The other part of the pilot season game is the speculation: the leaked scripts, the rumours, the revisions in who's actually right for the part (one of my favourite TV business phrases is "we went another way", closely followed by "that (pointless production or script problem demanded by a higher-up) went away").

I talked with an actor friend of mine last night about how pilot season is changing, too. It used to be a given that TV people were newer in their careers. Fresh-faced.  But to the dismay of every actor hoping to break in, things have changed.  Now every single part is being “aimed high”. There are very, very recognizable faces at auditions right now, alongside everyone who's a new hopeful. Not every name is going to take a part but...who were the girls auditioning for New Girl who weren't Zooey Deschanel? Now that I think about it, I wonder if that means budgets have been adjusted to allow for well-paid people's expectations.

But this means that there are definitely actors of all types getting right in there for TV gigs. Because the rise of the cable channel is making a liar out of every whiner who ever said TV was lame, or didn't go as far as the movies. It's just no longer true.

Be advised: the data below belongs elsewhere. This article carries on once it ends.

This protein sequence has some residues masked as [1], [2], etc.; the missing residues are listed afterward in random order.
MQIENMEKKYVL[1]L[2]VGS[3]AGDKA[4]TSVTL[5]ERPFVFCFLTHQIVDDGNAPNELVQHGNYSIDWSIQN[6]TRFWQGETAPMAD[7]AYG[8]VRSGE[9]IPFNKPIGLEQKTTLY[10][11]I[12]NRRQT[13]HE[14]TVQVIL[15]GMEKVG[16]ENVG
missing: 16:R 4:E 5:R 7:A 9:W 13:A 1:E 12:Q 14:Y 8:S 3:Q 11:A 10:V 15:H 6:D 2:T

And far, far smarter and more talented people than Ryan Phillippe have found it fulfilling work. So maybe the truth is that he hasn't found the right part. Maybe he was offended that they wanted him to audition, rather than being granted the parts. Or, maybe it's that he has been found to be, er, not quite right for various parts. Or maybe the demands of all-day every-day if you're the lead in a series it is a guaranteed 14 hour day every single day, minimum.

One thing I know is this.  An actor who is having trouble can't hide it very long, and when even the whiff of them not being up to the task arises, suddenly it's everyone else's fault.  Bad scripts, bad management, bad production values.  Soon blame will start to get thrown. Watch.  

Attached - Ryan Phillippe leaving Chateau Marmont last night.